How Not to Get Screwed by a Co-founder

Last Updated Feb 10, 2011 6:29 PM EST

The Question: My partner and I want to put together an operating agreement before we start building our business. What should be included in such an agreement?
-- Kathy in Texas

The following answers are provided by the Young Entrepreneur Council, an advocacy group founded by serial entrepreneur Scott Gerber that works to take action against youth unemployment by teaching young people how to build successful companies. The council's members include Generation Y entrepreneurs and experts in a variety of fields.

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"Great job and the foresight in doing this -- many people don't. Operating agreements are not something that should be taken lightly, and a few sentences of information won't be enough to convey all the important aspects that such a complex legal document needs to cover. Your best bet is to hire a lawyer experienced in these matters, and split the costs with your partner." -- Matt Mickiewicz (@sitepointmatt), founder of 99designs
Assume you might disagree on everything
"Consider all of the possibilities... even the ones you might not like. Definitely include the following: a partner buy-out agreement, financial expectations of each member of the company, how dividends are paid out, and what happens in the event of a sale. Most importantly, be clear about how decisions are made. Write the Operating Agreement under the assumption that there will be disagreements!" -- Luke Burgis (@actvprayer), founder of ActivPrayer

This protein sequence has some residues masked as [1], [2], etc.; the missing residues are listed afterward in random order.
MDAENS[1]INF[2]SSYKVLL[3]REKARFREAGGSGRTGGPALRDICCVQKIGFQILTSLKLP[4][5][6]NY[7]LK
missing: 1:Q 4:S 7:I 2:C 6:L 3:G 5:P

Figure out ways to avoid court
"I strongly encourage you to specifically outline how to handle dead-locked disputes right from the start -- it can save you a lot of money. For example, instead of allowing the partners to go to court, you could specify that mediation or arbitration must be used first." -- Adam Toren (@thebizguy), founder of
Sign the pre-nup now
"I highly recommend putting together a Business Buyout Agreement as part of your Operating Agreement. Business Buyout Agreements are similar to marriage pre-nuptial agreements, which states very clear rules about what happens if the business breaks up, a partner leaves, and even when a partner divorces or dies. These agreements can save your business." -- Eric Bahn (@beatthegmat), founder of Beat The GMAT